Get involved with Irish music in Seoul!

Lately, I’ve had a lot of messages and emails from people interested in getting involved in Irish music in Seoul. I definitely won’t complain about this. It’s great to see the progress that Irish music is making here. When I started playing in Seoul, we were hard set to find a place that would hold a session. Now, we literally don’t have enough time or people to keep up with the demand.

If you play Irish music, sing or dance, you’re always welcome at one of the many sessions that happen in and around Seoul. Your first port of call should be the “Irish music in Korea” Facebook page. Request to join the group and then you’ll be up to date on the sessions that are happening.

Generally, every second Friday night, there is the Tulip Session in Myeongdong.

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Once a month, we have a session in Dublin Terrace in Gangnam.

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Finally, we have the weekly Sunday Session in the Wolfhound Bar in Itaewon. It starts around 4pm and ends around 8pm. This is my favourite session for so many reasons. Some of the best sessions I’ve ever had were in the Wolfhound.

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As with the nature of these sessions, we do extra sessions, we do less depending on the time of year and so on. If you have any questions about Irish music in Korea, feel free to email me or go to this website http://www.ceoltoirisoul.com/

*This information was correct at time of posting (June 2015)

3 ways to find an E.S.L. job in Korea

If you had asked me how to get a teaching job here three years ago, I would have responded with a list of recruiters. Now, the method by which teachers are recruited has changed. Lots of schools want to cut out the middle man so here is my list of how to get a teaching job in Korea;

1. Update your status.

Everyone has Facebook, right? Some people use Twitter. These are honestly some of the most powerful tools to get you that job.

Think about it. There are so many people who are either currently living and working in Korea or used to work here and still have contacts.  If you have 500 friends on Facebook and just one of them shares your status about wanting a job in Korea, how many people have you reached? Ask even friends of a friend to get in touch and keep an ear out for possible job openings.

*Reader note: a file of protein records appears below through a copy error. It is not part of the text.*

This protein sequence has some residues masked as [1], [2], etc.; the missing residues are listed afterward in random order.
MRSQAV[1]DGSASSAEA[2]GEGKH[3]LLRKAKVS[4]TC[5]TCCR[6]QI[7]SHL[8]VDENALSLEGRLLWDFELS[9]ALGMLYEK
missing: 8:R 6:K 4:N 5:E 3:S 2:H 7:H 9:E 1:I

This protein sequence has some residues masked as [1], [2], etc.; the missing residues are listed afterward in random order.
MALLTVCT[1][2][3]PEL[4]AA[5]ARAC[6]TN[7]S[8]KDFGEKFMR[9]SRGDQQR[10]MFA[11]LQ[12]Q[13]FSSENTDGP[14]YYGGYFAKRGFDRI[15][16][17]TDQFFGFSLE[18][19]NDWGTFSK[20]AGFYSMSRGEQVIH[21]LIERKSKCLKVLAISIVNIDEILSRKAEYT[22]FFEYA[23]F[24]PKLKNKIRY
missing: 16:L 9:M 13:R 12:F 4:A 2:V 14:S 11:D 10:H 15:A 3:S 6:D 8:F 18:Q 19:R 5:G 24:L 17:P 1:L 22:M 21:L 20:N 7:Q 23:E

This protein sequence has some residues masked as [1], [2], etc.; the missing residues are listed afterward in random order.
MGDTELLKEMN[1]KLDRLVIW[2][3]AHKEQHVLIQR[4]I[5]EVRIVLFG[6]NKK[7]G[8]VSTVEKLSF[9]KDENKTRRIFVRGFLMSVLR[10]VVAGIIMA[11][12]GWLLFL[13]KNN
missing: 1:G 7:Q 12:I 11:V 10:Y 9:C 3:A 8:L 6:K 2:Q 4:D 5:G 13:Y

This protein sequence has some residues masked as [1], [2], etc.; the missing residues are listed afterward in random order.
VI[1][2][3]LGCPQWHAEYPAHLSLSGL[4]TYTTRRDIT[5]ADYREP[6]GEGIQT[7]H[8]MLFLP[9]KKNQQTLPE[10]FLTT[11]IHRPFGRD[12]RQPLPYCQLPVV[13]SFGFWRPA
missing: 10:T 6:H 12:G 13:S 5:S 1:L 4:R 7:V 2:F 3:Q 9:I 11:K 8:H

My good friend Janet (http://janetnewenham.wordpress.com) has recruited 3 people for her school alone. She simply used the power of social media to get the word out.

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2. Search the web;

Some school try to hire directly so they advertise on websites like Craigslist and Dave’s E.S.L. cafe. . Recruiters also post here. There are also group on Facebook like  “jobs in Korea” that get a variety of postings from schools and recruiters you can look into.

 

3. Use a recruiter;

A quick survey on my Facebook page showed that people highly recommend;

1) Korvia Recruiting  – For public school positions.

2) Korean Horizons– For public school positions.

3) For South Africans, Teach Korea.

4) Star Teachers 

 

With using a recruiter, make sure they are actually IN KOREA. The exception seems to be Teach Korea. They are based in South Africa. According to a friend this is because there are very specific problems with getting all the documentation in S.A. and this recruiter is excellent at walking you through what needs to be done.

From experience, choose a good recruiter and then trust them.

* All the above were recommended by friends. If you have one that you’d like to share, please comment below!